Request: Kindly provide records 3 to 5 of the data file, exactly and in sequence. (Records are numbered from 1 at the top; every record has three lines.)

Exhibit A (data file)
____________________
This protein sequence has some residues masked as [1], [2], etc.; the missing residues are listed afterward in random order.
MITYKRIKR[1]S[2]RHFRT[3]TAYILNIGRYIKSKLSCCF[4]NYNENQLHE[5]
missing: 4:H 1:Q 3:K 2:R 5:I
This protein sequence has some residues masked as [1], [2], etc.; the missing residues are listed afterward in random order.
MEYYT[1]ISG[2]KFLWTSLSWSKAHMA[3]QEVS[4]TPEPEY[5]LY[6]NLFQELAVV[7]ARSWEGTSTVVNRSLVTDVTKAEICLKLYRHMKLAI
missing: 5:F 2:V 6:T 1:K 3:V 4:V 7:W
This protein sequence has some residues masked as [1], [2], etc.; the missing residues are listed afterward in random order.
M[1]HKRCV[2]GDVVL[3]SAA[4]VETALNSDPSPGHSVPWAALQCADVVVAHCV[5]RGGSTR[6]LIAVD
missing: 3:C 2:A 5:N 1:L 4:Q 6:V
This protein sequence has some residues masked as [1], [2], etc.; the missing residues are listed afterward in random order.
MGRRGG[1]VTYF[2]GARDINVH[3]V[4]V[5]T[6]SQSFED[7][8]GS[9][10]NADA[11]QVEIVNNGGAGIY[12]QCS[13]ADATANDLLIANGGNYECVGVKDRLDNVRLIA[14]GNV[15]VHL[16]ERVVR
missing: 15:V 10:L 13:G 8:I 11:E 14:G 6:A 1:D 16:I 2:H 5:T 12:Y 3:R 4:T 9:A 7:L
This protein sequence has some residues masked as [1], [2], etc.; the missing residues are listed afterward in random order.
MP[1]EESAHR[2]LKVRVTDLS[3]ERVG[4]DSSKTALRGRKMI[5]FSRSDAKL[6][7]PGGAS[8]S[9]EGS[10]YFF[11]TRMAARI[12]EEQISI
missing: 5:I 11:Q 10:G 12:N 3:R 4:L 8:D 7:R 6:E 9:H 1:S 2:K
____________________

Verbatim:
This protein sequence has some residues masked as [1], [2], etc.; the missing residues are listed afterward in random order.
M[1]HKRCV[2]GDVVL[3]SAA[4]VETALNSDPSPGHSVPWAALQCADVVVAHCV[5]RGGSTR[6]LIAVD
missing: 3:C 2:A 5:N 1:L 4:Q 6:V
This protein sequence has some residues masked as [1], [2], etc.; the missing residues are listed afterward in random order.
MGRRGG[1]VTYF[2]GARDINVH[3]V[4]V[5]T[6]SQSFED[7][8]GS[9][10]NADA[11]QVEIVNNGGAGIY[12]QCS[13]ADATANDLLIANGGNYECVGVKDRLDNVRLIA[14]GNV[15]VHL[16]ERVVR
missing: 15:V 10:L 13:G 8:I 11:E 14:G 6:A 1:D 16:I 2:H 5:T 12:Y 3:R 4:T 9:A 7:L
This protein sequence has some residues masked as [1], [2], etc.; the missing residues are listed afterward in random order.
MP[1]EESAHR[2]LKVRVTDLS[3]ERVG[4]DSSKTALRGRKMI[5]FSRSDAKL[6][7]PGGAS[8]S[9]EGS[10]YFF[11]TRMAARI[12]EEQISI
missing: 5:I 11:Q 10:G 12:N 3:R 4:L 8:D 7:R 6:E 9:H 1:S 2:K